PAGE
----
Pesticide Poisoning & First Aid



Pesticide poisoning: A pesticide poisoning occurs when chemicals intended to control a pest affect non-target organisms such as humans, wildlife, or bees.


The most common exposure scenarios for pesticide-poisoning cases are accidental or suicidal poisonings, occupational exposure, by-stander exposure to off-target drift, and the general public who are exposed through environmental contamination.


First Aid for Pesticide Poisoning

    Take emergency action immediately when you suspect a pesticide poisoning. Treating a person immediately may help       prevent serious effects and consequences.

    Protect yourself before helping someone who has been poisoned.

    First aid treatment is not a substitute for medical treatment, but it can keep a patient alive or prevent further       complications until medical help is available. Know what first aid to follow in poisoning emergencies.



General First Aid for Pesticide Poisoning

    1. Protect yourself from exposure (put on gloves, respirator, etc., as may be required).

    2. Prevent additional pesticide exposure. Move the victim from the area of contamination and remove any contaminated         clothing.

    3. Check if the victim is breathing. If breathing has stopped or is very weak, clear the airway and begin artificial         respiration.Continue until the victim is breathing normally or until medical help arrives. When doing mouth-to-mouth         resuscitation, use a plastic face mask to protect yourself from poison. First aid and CPR courses will teach the correct         methods of artificial respiration.

    4. Tell the medical people: the pesticide name, active ingredient and also, when the victim was poisoned, the type of         exposure, and poisoning symptoms.

    5. Unless the doctor or Poison Control Centre tells you otherwise, follow the procedures below.

    6. Keep the patient at rest, warm and comfortable. Continue first aid treatment. Do not leave the patient alone. Get         someone else to arrange transportation to the Emergency Department of the nearest hospital.


First Aid for Specific Types of Poisoning Exposure


Skin Exposure
If pesticide contacts the skin:

    Put on waterproof gloves.

    Remove the victim's contaminated clothing.

    Drench affected skin with water (shower, hose, faucet). Wash contaminated skin and/or hair thoroughly with soap and       water. Clean under fingernails and toenails if they have been contaminated. Rinse the area with rubbing alcohol if       available, then wash again with soap and water.

    Dry the victim and wrap in a blanket or warm cloth.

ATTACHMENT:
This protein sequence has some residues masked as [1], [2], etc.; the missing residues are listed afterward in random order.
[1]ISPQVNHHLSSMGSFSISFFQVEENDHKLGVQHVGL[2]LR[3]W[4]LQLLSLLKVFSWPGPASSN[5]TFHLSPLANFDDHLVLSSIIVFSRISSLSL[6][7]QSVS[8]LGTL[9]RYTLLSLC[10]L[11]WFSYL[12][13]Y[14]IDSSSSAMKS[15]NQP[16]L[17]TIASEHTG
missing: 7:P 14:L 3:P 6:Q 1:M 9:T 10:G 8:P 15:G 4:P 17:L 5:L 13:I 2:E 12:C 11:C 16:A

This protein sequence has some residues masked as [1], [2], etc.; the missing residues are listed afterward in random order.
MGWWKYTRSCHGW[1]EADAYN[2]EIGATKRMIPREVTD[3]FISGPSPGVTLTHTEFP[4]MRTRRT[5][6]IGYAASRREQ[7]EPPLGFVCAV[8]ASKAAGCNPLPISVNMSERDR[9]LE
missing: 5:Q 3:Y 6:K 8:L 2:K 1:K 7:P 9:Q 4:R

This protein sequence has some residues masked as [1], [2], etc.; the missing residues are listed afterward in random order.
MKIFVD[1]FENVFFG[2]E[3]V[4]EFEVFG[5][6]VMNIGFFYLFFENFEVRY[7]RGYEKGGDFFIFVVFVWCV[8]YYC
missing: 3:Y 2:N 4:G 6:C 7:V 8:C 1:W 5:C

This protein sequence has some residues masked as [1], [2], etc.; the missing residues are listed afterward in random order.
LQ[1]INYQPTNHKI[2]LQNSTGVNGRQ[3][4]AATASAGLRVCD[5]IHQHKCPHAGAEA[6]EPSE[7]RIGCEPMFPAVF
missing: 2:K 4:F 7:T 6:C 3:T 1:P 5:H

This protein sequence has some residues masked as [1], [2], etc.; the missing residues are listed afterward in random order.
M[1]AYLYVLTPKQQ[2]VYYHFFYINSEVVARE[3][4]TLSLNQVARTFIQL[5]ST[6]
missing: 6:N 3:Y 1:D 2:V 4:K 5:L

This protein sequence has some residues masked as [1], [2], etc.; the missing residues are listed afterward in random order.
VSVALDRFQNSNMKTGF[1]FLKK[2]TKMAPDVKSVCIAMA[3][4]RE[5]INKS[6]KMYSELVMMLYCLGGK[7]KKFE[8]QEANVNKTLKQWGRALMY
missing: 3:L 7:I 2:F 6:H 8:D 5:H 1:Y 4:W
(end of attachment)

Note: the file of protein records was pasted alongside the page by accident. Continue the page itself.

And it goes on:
Disposal any contaminated clothing contaminated by pesticides.



Chemical Burns on Skin

    Put on waterproof gloves.

    Remove victims contaminated clothing.

    Wash the burned areas with large amounts of water.

    Cover burned area with a loosely-applied clean cloth (any kind will do).

    Do not apply any drugs or medications to the burned area. Do not use ointments, greases, creams, lotions, powders or       other drugs.

    If the victim is in shock, keep the person lying down and warm until medical help arrives.



Eye Exposure

If a pesticide contacts the eyes:

    Put on waterproof gloves.

    Hold the eyelids open and rinse eyes with large amounts of clean water. If possible, use a gentle stream of clean warm       water. Do not use an eye cup.

    Continue washing for 15 minutes or more.

    Do not use chemicals or drugs in wash water.


Inhalation Exposure

If pesticide was breathed in (dust, mist, vapor, gases):

    Protect yourself. If the victim is in an enclosed space, do not attempt to rescue without proper respiratory equipment.

    Carry the victim to fresh air as quickly as possible.

    Loosen tight clothing.

    Watch for signs of unconsciousness or convulsions. If convulsions occur, keep the airway open.

    If breathing has stopped or is difficult, begin resuscitation. Use a plastic face mask to protect yourself.

    Prevent chilling (wrap patient in blankets but do not overheat).

    Keep patient as quiet as possible.


Oral Exposure

If pesticide was swallowed:

    If a person is conscious and able to swallow, give them 1/2 to 1 glass of milk or water. Larger quantities may cause       vomiting.

    Do not induce vomiting.

    If the patient is retching or vomiting, place the patient face down with their head lower than their body in the recovery       position. This prevents vomit from entering the lungs and causing more damage. Do not let the patient lie on their back.       Clean the vomit from the patient and collect some in case the doctor needs it for chemical tests.

    When medical advice cannot be obtained, check and follow the pesticide label for directions.

    The doctor may recommend activated charcoal be administered to adsorb any remaining pesticide in the stomach. Follow       the doctor's instructions. Activated charcoal should be administered only with the advice of a medical attendant or doctor.